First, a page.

Girl Behind the Door by Stephanie Dickinson

girl behind

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Review by Dana Porreca

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A New York City transplant returning to her native Iowa recounts her mother’s last days. Snapshots of Iowa farm life are offered in the form of nostalgic musings and rich description. Stephanie Dickinson’s newest novel is a family history and biography of her mother, Florence, as much as it is her own memoir. Tales from Dickinson’s own life are told in the shadow of her mother’s last days, in vivid, stream-of-consciousness description that engages the senses as well as the intellect. This stream-of-consciousness can be seen in her description of Iowan life and landscape as well as anecdotes of an idyllic yet yearning life on the farm. We can feel her rich life through her use of language from the first chapter, “A gown so lovely it makes the insects go silent, like when the sun passes behind a cloud,” to her last. Her diction wraps readers in a cloud of nostalgic intoxication, tastes, textures, smells not even spared, “The Blue Kettle Cafe, where the cuisine features sweet-sour aqua pickle relish, Jell-O marshmallow salad that tastes like a wound, bacon bits, and croutons.”

Such positive imagery is in stark contrast with the frame story of Dickinson’s lucid, real-time divulgence of her mother’s demise into dementia. While Dickinson’s pastoral portrait of her childhood draws on old photographs, journals, letters, and other tangible items, her description of her time spent with her “actively dying” mother is the narrative (interrupted by flashbacks and musings brought on by her mother’s actions or possessions) of her mother’s hospice stay, death, and subsequent burial and division of her things. Dickinson writes, “The sun is pitched dizzily overhead as we get to the final box of Florence’s possessions.” Dickinson’s vivid description reveals layers of emotion and events. The seemingly one-sided blossoming of their mother-daughter relationship is drenched in grief as well as fulfillment, “The more vulnerable my mother became, the better our relationship.”  The grief of her mother’s “active dying” is balanced out by stories of life on the farm and adolescent rebellion.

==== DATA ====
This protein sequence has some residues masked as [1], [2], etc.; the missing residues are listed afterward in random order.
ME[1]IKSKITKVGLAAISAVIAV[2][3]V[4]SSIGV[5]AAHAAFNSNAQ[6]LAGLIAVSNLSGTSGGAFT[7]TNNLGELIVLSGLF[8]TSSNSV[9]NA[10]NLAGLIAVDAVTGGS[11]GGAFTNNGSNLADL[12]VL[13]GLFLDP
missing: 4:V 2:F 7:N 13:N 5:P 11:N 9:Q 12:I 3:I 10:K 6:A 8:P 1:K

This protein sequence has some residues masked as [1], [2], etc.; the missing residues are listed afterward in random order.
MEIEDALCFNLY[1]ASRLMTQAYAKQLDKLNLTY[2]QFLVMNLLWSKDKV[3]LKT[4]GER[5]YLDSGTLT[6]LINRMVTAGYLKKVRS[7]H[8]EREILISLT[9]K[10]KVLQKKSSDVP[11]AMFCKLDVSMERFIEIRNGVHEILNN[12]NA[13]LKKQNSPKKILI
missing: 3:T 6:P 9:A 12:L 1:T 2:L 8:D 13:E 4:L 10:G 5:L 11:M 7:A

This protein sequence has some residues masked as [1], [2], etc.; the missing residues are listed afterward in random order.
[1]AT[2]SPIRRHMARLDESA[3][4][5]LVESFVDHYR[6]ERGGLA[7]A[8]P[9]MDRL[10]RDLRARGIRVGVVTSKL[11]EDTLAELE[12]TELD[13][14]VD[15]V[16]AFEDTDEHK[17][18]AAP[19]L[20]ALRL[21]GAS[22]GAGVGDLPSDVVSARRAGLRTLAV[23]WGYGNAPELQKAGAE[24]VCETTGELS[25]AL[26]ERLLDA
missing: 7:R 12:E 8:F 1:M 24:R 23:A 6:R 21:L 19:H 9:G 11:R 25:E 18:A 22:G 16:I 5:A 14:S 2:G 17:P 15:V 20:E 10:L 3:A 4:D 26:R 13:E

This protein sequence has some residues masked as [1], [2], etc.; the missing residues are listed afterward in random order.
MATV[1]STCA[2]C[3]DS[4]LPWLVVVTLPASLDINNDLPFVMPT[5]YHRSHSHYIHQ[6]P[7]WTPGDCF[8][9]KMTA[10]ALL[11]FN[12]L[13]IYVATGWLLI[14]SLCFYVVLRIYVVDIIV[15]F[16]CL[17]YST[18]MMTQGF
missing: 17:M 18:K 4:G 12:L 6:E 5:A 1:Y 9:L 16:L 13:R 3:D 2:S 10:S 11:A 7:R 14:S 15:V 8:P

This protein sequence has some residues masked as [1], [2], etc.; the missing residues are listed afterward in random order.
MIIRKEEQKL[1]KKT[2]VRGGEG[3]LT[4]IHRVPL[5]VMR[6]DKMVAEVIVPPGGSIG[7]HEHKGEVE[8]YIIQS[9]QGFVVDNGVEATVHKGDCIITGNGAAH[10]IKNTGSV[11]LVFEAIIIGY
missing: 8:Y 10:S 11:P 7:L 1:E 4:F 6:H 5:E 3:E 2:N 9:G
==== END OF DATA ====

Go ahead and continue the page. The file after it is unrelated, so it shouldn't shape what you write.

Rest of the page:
Dickinson’s memoir leaves the reader fulfilled, much like her end theme. Her prose is cathartic, drawing out laughs, sighs, and even tears at times. Every stage of life is represented; be prepared to experience them all with Girl Behind the Door.

You can find the book here: http://www.spdbooks.org/Products/9781495106088/girl-behind-the-door.aspx

Dana Porreca is an avid reader, English teacher and writer living in New Jersey.

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2 comments

  1. The review by Dana Porreca of Stephanie Dickinson’s “Girl Behind the Door” almost does justice, which is a very hard thing to do, to this incredibly brilliant book, and writer! I love the quotes she chooses. Stephanie has the story telling skills of Sybille Bedford, with, everywhere, the stunning poetry of Emily Dickinson.

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  2. This is a gorgeously told story by an excellent writer. It has the mood of a Cocteau Twins song blowing through a corn field made entirely of her mother’s last summer.

    Like

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